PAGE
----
Pro Bono Frequently Asked Questions
Volunteering with us has never been easier. Below are some of our most asked questions. Do not hesitate to contact us if you have any additional questions. We are here to serve!
For every matter you take with us we offer primary malpractice insurance, CLE accredited training, model pleadings and forms, legal advice checklists, cost reimbursements, and much more. We are here to support you every step of the way!
Here are some of the resources we provide when you volunteer with us:
- Primary malpractice insurance
- CLEs and trainings
- Sample Forms and Pleadings
- Expert staff mentors
- Co-counseling opportunities
- Legal Research support
- Pro Bono time tracking
- Expanded network
- Administrative staff support
- Cost Reimbursement
If you are a retired or inactive lawyer, retired judge, current or retired faculty member from an ABA accredited law school, or authorized house counsel certified by the Florida Supreme Court, you may be eligible to volunteer with us as an Emeritus Lawyer. We can help you with your application to the Florida Supreme Court and will support you throughout your engagement with us.
Below are some additional resources to find out more about the details of the program and how to apply:
Florida Supreme Court Form: https://www.floridasupremecourt.org/content/download/243351/file/03-16-2018_Emeritus-Lawyer-Form-Package.pdf
Florida Bar Rule 4-6.1 establishes an aspirational professional responsibility to annually provide twenty (20) hours of pro bono legal services for the poor or contribute $350 to a legal aid organization. The rule also requires that attorneys report their compliance each year.
What Counts as Pro Bono?
Pro bono service is legal assistance provided without charge or expectation of fees at the time of service. Legal services written off as a bad debt or a case in which an attorney cannot collect a fee do not qualify as pro bono.
By handling your pro bono work through CLSMF, your efforts can be directed to the areas most needed. We keep a record of the hours you report, pay for reasonable and necessary litigation costs, and provide malpractice insurance coverage.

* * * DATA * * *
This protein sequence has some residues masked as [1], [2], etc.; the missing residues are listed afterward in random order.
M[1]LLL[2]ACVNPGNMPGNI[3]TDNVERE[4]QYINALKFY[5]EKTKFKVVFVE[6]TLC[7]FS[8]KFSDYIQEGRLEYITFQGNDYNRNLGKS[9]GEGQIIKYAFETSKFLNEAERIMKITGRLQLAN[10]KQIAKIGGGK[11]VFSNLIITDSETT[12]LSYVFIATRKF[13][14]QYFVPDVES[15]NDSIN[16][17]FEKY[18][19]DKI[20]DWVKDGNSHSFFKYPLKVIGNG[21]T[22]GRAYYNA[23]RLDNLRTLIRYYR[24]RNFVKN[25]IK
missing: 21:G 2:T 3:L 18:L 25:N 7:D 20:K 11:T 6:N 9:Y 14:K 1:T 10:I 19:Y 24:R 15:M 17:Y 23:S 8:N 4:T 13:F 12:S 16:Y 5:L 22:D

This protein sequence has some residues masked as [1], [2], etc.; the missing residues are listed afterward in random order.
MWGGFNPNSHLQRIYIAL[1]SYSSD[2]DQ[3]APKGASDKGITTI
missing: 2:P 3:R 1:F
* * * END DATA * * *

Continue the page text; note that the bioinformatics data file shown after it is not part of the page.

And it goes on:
Can I get credit for doing more than 20 hours of pro bono legal services in one year?
Yes. The hours in excess of twenty (20) hours may be carried forward and reported for up to two (2) succeeding years.
What is the difference between community service and pro bono service?
Pro bono service involves the provision of free legal services. Attorneys who participate in bar association activities, volunteer to serve on the board of a nonprofit, or serve on a professional association’s board or committee are providing community or public service, unless they provide free legal assistance as part of their activities.
We encourage you to ask for attorneys’ fees. If fees are awarded, you may keep the fees. You can also choose to donate part or all of those fees to Community Legal Services. We will provide you with the necessary tax documentation for your donation.
Contact us and we will complete an intake for the client. If the client falls within our eligibility guidelines, the case can be processed as a pro bono case.
You do not have to pay for expenses related to the case. We will either arrange for payment of expenses or reimburse you. Should you incur any litigation expenses, provide us with an invoice for reimbursement. Any single cost exceeding $75.00 will need prior approval from Community Legal Services.
You may choose to cover any costs associated with the case, rather than seeking reimbursement. Upon request, we will provide you with the necessary tax documentation for your donation.
Before scheduling mediation, you must contact the pro bono coordinator assigned to your case who will attempt to locate a pro bono mediator.
Filing fees, related court costs, and sheriff fees are the client’s responsibility. If the client is unable to pay the filing fees or any associated costs, the client should go to the Clerk of Court’s office and complete the Application for Determination of Civil Indigent Status.